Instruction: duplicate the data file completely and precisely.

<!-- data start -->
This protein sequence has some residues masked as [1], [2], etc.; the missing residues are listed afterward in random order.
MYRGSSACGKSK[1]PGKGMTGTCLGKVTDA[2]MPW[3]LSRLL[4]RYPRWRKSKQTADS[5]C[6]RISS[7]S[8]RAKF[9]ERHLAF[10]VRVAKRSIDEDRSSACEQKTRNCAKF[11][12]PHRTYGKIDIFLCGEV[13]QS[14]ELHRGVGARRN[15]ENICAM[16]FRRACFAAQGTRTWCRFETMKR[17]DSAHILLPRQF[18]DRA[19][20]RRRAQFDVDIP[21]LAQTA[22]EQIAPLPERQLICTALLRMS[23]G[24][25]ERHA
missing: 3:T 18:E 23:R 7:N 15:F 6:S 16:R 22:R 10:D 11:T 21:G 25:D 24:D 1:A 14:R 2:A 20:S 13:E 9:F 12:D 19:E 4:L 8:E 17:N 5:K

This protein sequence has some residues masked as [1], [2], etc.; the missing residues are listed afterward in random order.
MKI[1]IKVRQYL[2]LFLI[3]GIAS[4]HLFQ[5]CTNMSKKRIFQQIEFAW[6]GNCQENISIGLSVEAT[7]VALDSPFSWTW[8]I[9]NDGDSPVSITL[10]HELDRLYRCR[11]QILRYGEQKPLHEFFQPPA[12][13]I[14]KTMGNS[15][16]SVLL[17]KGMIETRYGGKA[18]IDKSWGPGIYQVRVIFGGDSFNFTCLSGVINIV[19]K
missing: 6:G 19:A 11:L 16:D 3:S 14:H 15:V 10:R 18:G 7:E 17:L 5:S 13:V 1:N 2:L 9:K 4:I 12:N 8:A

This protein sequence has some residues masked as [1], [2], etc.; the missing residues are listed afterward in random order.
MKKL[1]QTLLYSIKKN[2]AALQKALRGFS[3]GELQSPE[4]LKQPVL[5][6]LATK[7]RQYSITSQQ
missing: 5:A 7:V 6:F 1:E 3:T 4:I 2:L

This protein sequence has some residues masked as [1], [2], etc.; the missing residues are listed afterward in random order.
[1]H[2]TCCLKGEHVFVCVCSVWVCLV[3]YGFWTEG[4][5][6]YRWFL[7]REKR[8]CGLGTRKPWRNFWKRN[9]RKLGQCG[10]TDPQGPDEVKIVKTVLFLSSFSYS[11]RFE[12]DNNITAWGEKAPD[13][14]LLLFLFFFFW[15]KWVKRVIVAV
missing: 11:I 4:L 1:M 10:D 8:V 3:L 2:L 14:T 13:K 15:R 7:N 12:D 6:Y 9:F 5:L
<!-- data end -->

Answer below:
This protein sequence has some residues masked as [1], [2], etc.; the missing residues are listed afterward in random order.
MYRGSSACGKSK[1]PGKGMTGTCLGKVTDA[2]MPW[3]LSRLL[4]RYPRWRKSKQTADS[5]C[6]RISS[7]S[8]RAKF[9]ERHLAF[10]VRVAKRSIDEDRSSACEQKTRNCAKF[11][12]PHRTYGKIDIFLCGEV[13]QS[14]ELHRGVGARRN[15]ENICAM[16]FRRACFAAQGTRTWCRFETMKR[17]DSAHILLPRQF[18]DRA[19][20]RRRAQFDVDIP[21]LAQTA[22]EQIAPLPERQLICTALLRMS[23]G[24][25]ERHA
missing: 3:T 18:E 23:R 7:N 15:F 6:S 16:R 22:R 10:D 11:T 21:G 25:D 24:D 1:A 14:R 2:A 20:S 13:E 9:F 12:D 19:E 4:L 8:E 17:N 5:K

This protein sequence has some residues masked as [1], [2], etc.; the missing residues are listed afterward in random order.
MKI[1]IKVRQYL[2]LFLI[3]GIAS[4]HLFQ[5]CTNMSKKRIFQQIEFAW[6]GNCQENISIGLSVEAT[7]VALDSPFSWTW[8]I[9]NDGDSPVSITL[10]HELDRLYRCR[11]QILRYGEQKPLHEFFQPPA[12][13]I[14]KTMGNS[15][16]SVLL[17]KGMIETRYGGKA[18]IDKSWGPGIYQVRVIFGGDSFNFTCLSGVINIV[19]K
missing: 6:G 19:A 11:L 16:D 3:S 14:H 15:V 10:R 18:G 7:E 17:L 5:S 13:V 1:N 2:L 9:K 4:I 12:N 8:A

This protein sequence has some residues masked as [1], [2], etc.; the missing residues are listed afterward in random order.
MKKL[1]QTLLYSIKKN[2]AALQKALRGFS[3]GELQSPE[4]LKQPVL[5][6]LATK[7]RQYSITSQQ
missing: 5:A 7:V 6:F 1:E 3:T 4:I 2:L

This protein sequence has some residues masked as [1], [2], etc.; the missing residues are listed afterward in random order.
[1]H[2]TCCLKGEHVFVCVCSVWVCLV[3]YGFWTEG[4][5][6]YRWFL[7]REKR[8]CGLGTRKPWRNFWKRN[9]RKLGQCG[10]TDPQGPDEVKIVKTVLFLSSFSYS[11]RFE[12]DNNITAWGEKAPD[13][14]LLLFLFFFFW[15]KWVKRVIVAV
missing: 11:I 4:L 1:M 10:D 8:V 3:L 2:L 14:T 13:K 15:R 7:N 12:D 6:Y 9:F 5:L